January. The new year. A new quarter. And, for the fortunate, the removal of subleasers – those strangers who entered our homes, moistened our furniture and unabashedly occupied valuable refrigerator space while our chosen roommates expanded their horizons in exciting foreign locales through first-quarter abroad programs.

It’s true. Like hangovers, midterms and the occasional chlamydia flare-up, subleasers are a necessary evil of college life. Sooner or later, in any given house in Isla Vista, roommates will decide to take a semester at sea, get an internship on the other side of the country, go to Guam to “find themselves,” or go to Amsterdam because they heard hash is, like, way easy to get over there. Whatever the reason, a house is soon beset with the responsibility of finding what amounts to a rent check with legs.

The search is like looking for a kidney donor. Housemates start hunting for friends hanging around I.V. for an extra quarter or so. When that search turns up zilch, the breadth is extended to friends of friends, then to friends of friends of friends, and finally to that nice girl who sat next to you on the bus once. The threat of coughing up the missing rent soon looms. Rather than spending a few months on subleaser search dialysis, a house makes that dreaded move: placing a classified ad in the Nexus.

This is trouble waiting to happen. A classified ad is like an open invitation to a parade of losers and lunatics poking about the house, each less appealing than the last and all of them reminding the housemates that there’s a very good reason these folks don’t have somewhere to live already. And it only takes one stray comment to provide a glimpse into a potential subleaser’s personal life that effectively eliminates them from the running.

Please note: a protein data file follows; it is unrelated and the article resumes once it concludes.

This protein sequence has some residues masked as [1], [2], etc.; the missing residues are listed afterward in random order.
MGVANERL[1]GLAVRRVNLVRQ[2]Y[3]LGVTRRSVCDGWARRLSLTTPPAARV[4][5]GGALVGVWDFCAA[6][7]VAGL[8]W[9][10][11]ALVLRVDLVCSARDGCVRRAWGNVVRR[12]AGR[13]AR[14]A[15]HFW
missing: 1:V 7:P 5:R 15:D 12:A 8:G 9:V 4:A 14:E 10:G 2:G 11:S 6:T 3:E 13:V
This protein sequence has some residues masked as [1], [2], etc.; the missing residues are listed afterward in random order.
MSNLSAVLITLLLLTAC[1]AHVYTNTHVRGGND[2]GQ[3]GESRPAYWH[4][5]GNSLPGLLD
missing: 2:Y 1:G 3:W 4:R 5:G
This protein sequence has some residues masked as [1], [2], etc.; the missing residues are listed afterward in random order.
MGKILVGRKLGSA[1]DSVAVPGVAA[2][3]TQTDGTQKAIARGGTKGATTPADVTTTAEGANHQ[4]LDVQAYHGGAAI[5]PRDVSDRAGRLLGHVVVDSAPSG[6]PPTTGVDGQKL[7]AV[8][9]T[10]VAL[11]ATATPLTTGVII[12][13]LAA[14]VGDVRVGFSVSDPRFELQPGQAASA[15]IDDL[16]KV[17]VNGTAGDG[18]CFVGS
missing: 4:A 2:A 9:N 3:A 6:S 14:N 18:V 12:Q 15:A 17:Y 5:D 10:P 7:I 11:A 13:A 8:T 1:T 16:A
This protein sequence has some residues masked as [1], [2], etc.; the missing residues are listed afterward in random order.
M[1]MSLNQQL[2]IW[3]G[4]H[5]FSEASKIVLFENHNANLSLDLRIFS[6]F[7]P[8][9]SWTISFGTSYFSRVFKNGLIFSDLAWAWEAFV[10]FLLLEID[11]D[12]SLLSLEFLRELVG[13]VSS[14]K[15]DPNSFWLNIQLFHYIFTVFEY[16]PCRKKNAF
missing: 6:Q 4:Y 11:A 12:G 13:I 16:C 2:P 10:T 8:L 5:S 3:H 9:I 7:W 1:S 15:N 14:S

“Hey, is it okay if I bring my pets? I have a few parrots.”

“Wow! What a great kitchen! Is it cool if when I cook I fry stuff? Like, a lot?”

“It’ll be just like ‘Friends!'”

“Do you guys like vampires?”

“I’m from Texas.”

With the standard “Thanks. We’ll give you a call,” the front door is shut, locked and deadbolted. Housemates convene and decide which one is the least objectionable and begrudgingly accept them into the house.

It should be mentioned now that not all subleasers are necessarily bad people. Sometimes the personalities can click perfectly and a house makes a new friend. Everybody calls each other years after graduation and sends Christmas cards. If you get one of these, fall to your knees and thank whatever deity you find the most appropriate. But let’s be realistic. Lest one forget, a body can sometimes reject a transplanted kidney.

My house’s subleasing days are long past. The barbarians have been pushed far beyond the city gates. But if your house will be invaded during Winter and Spring Quarters, know the four basic types of regrettable intruders.

The first and most common is the fifth-year senior who’s picking up that last quarter before they shove off into the working world. The house that gets an engineer or a biopsychologist is good; studybugs don’t have time to be a pain in the ass. If they are in certain less academically intensive fields of study, however, the housemates should prepare to cope with a two-champagne-bottles-a-day roomie, drinking like he’s a loan shark and his liver owes him $200.

The Pucks of I.V., like their “Real World” namesake, are outcasts, thrown out of their former homes for rampant asshole antics. If the subleaser says his last house asked him to leave, his new roommates are in for a quarter of snotrockets.

Another to avoid is No Friends Freddie. He comes in making sure to explain that he subleases because “it’s just not a good idea to live with you friends, you know? I do it every quarter.” Yeah, sure it’s not. The friends don’t exist and neither does Freddie’s ability to interact with other humans.

And finally, while living with our foreign friends can often be an eye-opening opportunity and a way to truly appreciate the subtle intricacies of the non-American mindset, people who were not born in the United States can sometimes not fully understand the proper operation of our bathroom fixtures. For serious. If you want to keep what’s inside the toilet inside the toilet, a brief run-through is vital if a house chooses to host one of these lovably wide-eyed long-term tourists.

Sublease with caution.

Daily Nexus County Co-Editor Drew Mackie lives in a cardboard box. He currently has room to rent.